Audubon® Pennsylvania Sedge
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Deservedly popular among the Sedges, Pennsylvania Sedge is—at its best—a soothing, swaying, flowing mass of fine green foliage. Planted en masse like a lawn, it gives the eye a peaceful place to rest. Unlike most lawn grasses, however, Pennsylvania Sedge thrives in dry, shady spaces, making it a smart choice for underneath mature trees. For a more manicured look, you can mow it a couple of times a year, but for maximum wildlife benefit, you’ll want to leave it in its natural state. Small animals will take shelter in the lush foliage, and birds like grouse, Towhees, and Sparrows may enjoy its seeds.
May Benefit & Attract: Sparrows, Towhees, and grouse.
Take Birds Under Your Wing
New! Introducing our bird-friendly collection of Audubon® Native Plants & Trees
- Better for Birds, 100% Neonic-Free
- Not Available in non-native regions, states or counties (see Native Regions map)
Bower & Branch is proud to grow Audubon® Native Plants for Birds in partnership with the National Audubon Society to help birds and other wildlife thrive.
- The National Audubon Society protects birds and the places they need, today and tomorrow
- This bird-friendly native plant provides food and shelter for local and migrating birds and other wildlife
- Your purchase and planting of this native flora directly supports Audubon’s conservation mission and impact
- Learn how you can help birds in your home and community through Audubon’s Plants for Birds program
- Audubon Native Plants & Trees are free of neonicotinoids and exclusively grown by Bower & Branch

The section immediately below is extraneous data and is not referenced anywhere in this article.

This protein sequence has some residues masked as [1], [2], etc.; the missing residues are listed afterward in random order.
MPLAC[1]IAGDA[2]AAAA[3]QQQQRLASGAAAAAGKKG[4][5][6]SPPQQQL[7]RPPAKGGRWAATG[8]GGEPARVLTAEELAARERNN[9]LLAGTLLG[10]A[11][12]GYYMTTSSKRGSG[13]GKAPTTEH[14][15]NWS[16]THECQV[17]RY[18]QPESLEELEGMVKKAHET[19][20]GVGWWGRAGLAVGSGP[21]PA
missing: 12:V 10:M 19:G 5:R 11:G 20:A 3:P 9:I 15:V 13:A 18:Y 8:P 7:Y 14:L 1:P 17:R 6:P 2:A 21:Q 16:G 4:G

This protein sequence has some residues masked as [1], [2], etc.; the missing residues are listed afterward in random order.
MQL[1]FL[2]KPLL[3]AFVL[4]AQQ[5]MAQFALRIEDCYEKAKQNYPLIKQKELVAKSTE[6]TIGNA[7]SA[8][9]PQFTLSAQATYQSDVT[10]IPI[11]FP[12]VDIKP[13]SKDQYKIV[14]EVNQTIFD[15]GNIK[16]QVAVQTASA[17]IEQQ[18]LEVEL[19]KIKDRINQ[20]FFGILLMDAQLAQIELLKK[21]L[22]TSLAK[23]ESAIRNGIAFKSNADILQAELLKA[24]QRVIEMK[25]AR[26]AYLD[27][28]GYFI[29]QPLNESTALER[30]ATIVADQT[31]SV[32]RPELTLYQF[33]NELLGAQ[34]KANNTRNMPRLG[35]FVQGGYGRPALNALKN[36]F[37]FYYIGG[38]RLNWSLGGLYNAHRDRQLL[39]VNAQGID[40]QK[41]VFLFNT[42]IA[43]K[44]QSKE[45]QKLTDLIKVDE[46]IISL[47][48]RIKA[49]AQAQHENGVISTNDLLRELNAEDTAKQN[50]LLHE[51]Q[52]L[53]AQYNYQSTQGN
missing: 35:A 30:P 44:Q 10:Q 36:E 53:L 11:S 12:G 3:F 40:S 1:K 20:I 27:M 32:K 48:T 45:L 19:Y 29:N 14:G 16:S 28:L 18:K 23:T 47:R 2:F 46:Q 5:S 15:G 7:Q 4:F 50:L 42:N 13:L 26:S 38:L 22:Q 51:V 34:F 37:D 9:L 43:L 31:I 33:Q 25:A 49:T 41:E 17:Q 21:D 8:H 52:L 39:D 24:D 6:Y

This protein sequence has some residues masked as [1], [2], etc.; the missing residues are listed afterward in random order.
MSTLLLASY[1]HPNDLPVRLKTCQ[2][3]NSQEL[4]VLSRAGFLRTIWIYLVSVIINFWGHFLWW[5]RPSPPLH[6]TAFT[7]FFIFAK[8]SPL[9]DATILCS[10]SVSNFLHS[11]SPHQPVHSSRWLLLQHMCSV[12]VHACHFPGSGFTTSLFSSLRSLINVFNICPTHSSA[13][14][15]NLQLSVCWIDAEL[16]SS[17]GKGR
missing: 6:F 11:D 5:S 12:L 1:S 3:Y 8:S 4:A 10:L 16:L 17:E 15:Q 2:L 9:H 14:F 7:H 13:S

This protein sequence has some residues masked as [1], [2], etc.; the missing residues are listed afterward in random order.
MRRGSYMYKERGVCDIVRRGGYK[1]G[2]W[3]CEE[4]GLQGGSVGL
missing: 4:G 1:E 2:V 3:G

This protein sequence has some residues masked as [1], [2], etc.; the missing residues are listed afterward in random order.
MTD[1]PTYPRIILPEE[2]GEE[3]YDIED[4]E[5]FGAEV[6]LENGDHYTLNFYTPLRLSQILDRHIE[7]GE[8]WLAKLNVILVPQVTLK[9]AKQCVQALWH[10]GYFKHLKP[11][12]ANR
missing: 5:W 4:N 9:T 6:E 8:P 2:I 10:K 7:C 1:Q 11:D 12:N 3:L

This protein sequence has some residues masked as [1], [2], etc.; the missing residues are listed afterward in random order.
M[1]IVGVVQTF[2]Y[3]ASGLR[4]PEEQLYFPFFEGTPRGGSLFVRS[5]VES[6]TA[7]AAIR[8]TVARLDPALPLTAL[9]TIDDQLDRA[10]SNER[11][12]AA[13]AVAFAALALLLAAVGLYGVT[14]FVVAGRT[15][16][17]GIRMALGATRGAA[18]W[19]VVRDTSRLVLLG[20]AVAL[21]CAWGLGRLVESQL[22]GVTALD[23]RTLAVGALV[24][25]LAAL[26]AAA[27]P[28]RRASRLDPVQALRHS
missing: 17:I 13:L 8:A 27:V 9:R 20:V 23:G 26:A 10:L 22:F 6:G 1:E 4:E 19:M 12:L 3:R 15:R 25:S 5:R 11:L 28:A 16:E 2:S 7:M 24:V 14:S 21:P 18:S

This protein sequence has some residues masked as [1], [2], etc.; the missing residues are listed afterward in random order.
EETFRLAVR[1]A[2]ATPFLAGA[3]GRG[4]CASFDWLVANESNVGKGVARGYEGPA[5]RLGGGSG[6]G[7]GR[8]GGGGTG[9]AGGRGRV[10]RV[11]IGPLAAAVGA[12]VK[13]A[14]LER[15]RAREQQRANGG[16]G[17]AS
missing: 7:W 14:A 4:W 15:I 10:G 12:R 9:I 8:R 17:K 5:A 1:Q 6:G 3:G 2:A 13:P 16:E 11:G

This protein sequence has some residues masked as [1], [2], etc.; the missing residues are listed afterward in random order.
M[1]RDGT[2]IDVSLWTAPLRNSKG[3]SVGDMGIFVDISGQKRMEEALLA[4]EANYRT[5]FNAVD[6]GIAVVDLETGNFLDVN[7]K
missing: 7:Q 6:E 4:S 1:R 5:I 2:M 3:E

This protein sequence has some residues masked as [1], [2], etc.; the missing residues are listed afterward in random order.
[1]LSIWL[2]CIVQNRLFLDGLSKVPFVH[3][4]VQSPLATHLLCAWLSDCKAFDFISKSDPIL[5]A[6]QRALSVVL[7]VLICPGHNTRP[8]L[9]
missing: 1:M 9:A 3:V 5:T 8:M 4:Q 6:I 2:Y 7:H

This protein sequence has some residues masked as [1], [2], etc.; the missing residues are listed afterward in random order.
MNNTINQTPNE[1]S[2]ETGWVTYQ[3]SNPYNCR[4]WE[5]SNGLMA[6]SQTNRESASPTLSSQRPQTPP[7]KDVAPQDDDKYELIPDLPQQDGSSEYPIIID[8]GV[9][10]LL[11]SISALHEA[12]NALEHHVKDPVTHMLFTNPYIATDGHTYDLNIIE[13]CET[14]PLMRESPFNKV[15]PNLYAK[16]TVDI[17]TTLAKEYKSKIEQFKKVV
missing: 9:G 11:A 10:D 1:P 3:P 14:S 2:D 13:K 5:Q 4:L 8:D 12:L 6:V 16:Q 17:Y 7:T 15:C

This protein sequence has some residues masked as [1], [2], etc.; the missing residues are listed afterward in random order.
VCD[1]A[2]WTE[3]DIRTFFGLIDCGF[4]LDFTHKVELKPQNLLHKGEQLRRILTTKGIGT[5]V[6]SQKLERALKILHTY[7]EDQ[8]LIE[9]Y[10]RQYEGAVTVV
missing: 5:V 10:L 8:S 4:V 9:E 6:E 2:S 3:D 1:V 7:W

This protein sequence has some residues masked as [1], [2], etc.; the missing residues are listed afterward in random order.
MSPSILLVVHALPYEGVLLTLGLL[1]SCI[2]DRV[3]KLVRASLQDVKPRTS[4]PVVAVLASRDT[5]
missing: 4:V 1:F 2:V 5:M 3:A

Audubon® is a licensed and registered trademark of the National Audubon Society. All rights reserved.
- Hardiness Zone: 3-8
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You may not think of grasses and grass-like plants such as Sedges to be great for the butterfly garden—their flowers are wind pollinated, after all. However, Sedges like Pennsylvania Sedge are indeed valuable to some butterflies (and moths) as food for their young. The caterpillars of many skipper butterflies, the eyed brown, and the Appalachian brown butterfly feed on native Sedge foliage. The pretty Virginia ctenucha, a moth with an iridescent blue body and a bright orange head, also lays its eggs on Sedges. Pennsylvania Sedge feeds caterpillars all over eastern North America. It is native in eastern Canada and all the way down to Oklahoma and Georgia.
Pennsylvania Sedge provides birds with not only seeds to eat, but insect protein as well. Songbirds may feed on the caterpillars they find there, as well as a variety of beetles, bugs, flies, aphids, and leafhoppers.
How to Grow
Unlike most Sedges, Pennsylvania Sedge is not a fan of sunny, wet environments. This one prefers part to deep shade and average moisture. It is quite drought tolerant once established and grows naturally in woodlands, where mature trees make light and water in short supply. It does not need much fertilizer or special care. In winter, Pennsylvania Sedge’s leaves turn a tawny tan color but are still attractive. Leave them standing for winter interest and for wildlife cover. In late February or early March, you can cut them back to allow the newly emerging foliage to take the stage.
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